Months after members of the Old Town Arts & Crafts Guild publicly denounced an expansion project proposed by their neighbors, a fence has been erected that cuts off access to the guild’s parking area from an adjacent municipal lot.
The wooden “spite fence,” as Southold town attorney William Duffy characterized it, appears to have been installed last month by the Terp family, which has proposed an expansion of its existing shopping area on Main Road in Cutchogue.
Guild treasurer Marion Wipf said she noticed the fence had been erected overnight between the guild’s private parking lot and the municipal lot next door. The wooden fence ends just past either side of the pathway.
“We were there before he built what he has there now,” Ms. Wipf said of neighbor Al Terp. “And there’s never been a problem at all.”
Technically, the municipal lot is on the Terp family’s property and is leased to the town. The 2003 lease agreement describes a pre-existing easement that prevents any construction from blocking the path between that lot and the parking area on the guild property.
“They just went right up ahead and did it anyway,” said guild president Bob Kuhne. “It’s strictly retaliation on their part, as far as I’m concerned.”
Neither members of the Terp family nor their attorney responded to requests for comment this week.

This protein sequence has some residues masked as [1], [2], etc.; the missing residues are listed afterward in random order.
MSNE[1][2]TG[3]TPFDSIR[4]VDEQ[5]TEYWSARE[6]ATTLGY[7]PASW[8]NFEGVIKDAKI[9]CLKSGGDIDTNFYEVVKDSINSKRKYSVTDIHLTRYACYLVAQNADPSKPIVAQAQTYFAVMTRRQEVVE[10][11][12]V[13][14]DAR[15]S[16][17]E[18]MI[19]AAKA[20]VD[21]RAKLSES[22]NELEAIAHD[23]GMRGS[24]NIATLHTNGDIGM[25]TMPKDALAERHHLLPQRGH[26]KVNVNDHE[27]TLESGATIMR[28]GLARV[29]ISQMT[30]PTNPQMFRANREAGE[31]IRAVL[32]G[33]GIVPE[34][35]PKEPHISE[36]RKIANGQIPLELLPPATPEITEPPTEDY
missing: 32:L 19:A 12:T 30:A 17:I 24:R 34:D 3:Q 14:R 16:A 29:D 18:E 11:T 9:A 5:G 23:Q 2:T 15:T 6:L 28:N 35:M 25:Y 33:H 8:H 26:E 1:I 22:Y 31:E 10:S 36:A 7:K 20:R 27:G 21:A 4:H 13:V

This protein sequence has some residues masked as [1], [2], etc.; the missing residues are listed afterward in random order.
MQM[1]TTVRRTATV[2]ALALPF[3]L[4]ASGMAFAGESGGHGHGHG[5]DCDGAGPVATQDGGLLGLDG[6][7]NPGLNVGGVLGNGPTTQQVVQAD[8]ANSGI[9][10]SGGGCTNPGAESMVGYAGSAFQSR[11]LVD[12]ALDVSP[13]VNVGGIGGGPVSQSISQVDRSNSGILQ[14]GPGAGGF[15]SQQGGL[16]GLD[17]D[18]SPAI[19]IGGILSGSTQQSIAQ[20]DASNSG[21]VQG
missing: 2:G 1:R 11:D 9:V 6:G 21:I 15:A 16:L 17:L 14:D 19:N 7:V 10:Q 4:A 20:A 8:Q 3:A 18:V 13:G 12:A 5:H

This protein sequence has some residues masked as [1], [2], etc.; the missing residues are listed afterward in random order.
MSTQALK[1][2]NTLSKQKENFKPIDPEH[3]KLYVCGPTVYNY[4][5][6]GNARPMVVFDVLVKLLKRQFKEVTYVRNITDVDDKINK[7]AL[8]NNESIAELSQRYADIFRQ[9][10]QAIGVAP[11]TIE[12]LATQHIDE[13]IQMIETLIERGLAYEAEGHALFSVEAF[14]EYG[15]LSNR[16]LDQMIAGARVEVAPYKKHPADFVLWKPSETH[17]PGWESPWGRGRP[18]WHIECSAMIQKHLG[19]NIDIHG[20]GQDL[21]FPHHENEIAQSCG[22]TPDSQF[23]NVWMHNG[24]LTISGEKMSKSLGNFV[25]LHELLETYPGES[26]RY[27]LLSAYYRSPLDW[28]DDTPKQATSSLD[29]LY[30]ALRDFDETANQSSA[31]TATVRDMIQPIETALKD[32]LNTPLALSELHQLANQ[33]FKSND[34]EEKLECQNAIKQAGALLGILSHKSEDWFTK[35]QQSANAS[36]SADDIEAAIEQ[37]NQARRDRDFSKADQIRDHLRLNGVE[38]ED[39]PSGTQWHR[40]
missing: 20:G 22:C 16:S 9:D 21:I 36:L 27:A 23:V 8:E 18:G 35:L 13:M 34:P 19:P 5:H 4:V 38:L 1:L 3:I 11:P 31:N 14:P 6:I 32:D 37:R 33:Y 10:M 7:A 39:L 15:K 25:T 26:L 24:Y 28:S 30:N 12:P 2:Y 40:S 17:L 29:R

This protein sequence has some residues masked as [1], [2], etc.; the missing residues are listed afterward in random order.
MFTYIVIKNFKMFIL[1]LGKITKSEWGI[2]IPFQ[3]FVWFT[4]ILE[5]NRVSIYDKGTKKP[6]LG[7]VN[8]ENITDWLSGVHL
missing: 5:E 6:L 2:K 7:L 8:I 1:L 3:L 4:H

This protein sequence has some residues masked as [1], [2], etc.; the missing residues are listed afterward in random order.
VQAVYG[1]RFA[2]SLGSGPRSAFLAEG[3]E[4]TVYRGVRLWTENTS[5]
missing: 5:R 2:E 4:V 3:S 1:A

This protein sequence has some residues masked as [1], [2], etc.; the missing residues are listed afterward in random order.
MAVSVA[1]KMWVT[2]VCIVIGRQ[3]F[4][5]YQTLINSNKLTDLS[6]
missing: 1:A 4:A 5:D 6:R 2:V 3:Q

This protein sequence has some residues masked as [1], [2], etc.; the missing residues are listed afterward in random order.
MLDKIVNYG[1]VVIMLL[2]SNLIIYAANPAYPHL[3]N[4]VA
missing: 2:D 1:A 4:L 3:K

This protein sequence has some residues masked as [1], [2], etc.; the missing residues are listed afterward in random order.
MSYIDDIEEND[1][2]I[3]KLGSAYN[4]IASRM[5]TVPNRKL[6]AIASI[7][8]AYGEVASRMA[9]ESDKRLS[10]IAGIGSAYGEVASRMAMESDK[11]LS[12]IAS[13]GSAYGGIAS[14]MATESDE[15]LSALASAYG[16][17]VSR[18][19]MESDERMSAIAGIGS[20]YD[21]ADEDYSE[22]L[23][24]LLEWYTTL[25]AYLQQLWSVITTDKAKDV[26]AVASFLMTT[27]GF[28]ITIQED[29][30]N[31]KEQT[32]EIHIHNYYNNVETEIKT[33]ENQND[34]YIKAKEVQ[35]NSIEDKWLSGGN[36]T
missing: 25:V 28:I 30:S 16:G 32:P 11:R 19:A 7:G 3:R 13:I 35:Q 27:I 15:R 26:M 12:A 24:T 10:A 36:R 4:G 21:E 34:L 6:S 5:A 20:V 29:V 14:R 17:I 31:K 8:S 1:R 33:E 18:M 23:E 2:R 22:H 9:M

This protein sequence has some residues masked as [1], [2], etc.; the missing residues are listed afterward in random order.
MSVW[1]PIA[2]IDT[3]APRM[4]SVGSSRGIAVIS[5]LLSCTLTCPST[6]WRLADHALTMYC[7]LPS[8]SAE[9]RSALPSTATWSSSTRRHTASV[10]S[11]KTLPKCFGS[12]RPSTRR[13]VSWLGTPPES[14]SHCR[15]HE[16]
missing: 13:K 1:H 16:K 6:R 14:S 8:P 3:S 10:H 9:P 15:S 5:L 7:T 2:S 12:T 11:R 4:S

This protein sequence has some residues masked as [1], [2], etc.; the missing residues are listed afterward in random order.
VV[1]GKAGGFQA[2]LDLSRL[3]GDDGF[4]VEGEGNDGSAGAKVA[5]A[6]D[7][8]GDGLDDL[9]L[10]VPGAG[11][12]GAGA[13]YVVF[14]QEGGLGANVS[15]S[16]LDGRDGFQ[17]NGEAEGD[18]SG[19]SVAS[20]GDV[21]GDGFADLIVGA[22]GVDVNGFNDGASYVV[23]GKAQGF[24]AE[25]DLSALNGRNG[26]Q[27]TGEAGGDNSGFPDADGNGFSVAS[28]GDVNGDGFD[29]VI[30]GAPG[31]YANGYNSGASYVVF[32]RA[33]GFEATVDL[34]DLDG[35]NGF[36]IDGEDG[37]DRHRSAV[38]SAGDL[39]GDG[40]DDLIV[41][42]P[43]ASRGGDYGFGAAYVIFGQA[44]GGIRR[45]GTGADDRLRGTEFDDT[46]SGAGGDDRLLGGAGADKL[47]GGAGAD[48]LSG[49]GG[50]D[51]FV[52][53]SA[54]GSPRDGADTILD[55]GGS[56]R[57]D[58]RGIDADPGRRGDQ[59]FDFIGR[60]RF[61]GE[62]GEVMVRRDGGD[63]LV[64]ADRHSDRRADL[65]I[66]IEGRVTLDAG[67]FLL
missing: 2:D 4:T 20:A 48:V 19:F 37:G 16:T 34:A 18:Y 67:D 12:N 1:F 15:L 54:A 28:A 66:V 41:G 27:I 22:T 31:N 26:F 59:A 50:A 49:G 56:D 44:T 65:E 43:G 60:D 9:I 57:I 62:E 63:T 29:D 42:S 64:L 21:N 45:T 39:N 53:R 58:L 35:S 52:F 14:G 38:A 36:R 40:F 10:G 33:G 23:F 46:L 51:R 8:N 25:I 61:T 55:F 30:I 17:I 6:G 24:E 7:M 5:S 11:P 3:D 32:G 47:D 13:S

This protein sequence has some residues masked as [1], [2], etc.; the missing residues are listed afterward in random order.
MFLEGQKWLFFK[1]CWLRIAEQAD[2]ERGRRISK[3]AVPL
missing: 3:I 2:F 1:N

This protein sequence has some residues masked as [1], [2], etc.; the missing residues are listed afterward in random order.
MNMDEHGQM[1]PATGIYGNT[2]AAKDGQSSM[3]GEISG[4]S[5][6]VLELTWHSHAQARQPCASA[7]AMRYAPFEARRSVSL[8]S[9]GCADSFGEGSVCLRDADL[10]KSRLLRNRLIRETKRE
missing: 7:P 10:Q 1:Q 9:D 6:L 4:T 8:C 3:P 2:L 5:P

The feud between the neighbors heated up in August after guild members spoke out at a meeting against the Terps’ plan to replace their existing 2,100-square-foot Main Road building with a 5,600-square-foot structure divided into five storefronts.
Mr. Kuhne said guild members opposed the project because of sewage impacts — as well as concerns about having adequate parking.
The guild has another entrance from Main Road, but members there say it’s too narrow and can only allow one car to exit or enter at a time. Mr. Kuhne said his bigger concern is safety.
“If a fire truck or an ambulance had to get in there, there’d be no way for them to turn around,” he said. Since the easement described in the 2003 lease between the town and the Terp family, there’s no legal action the arts guild can take to enforce it, he said.
The Terp family’s attorney has claimed they had the right to set up the fence, according to Mr. Duffy, because no written copy of the easement can be found. Since the town hasn’t been able to produce a written easement, the Terps claim it’s not enforceable, Mr. Duffy said.
However, the town recently sent a notice to the Terps explaining a section of town code they may have violated. Since their proposal has not yet been approved by the Planning Board and is still in review, the family is barred from making any changes to its property, Mr. Duffy said.
Mr. Duffy said the town is prepared to take the Terps to court if necessary to enforce the code, but said the town was trying to “work it out amicably” before the situation comes to that.
“We always try first to give them a friendly warning,” he said.
As of Monday morning, the fence was still standing.
Mr. Kuhne said he hopes something will be done, though he’s concerned the business owners will “get what they want.”
“Hopefully they’ll just take it down,” he said.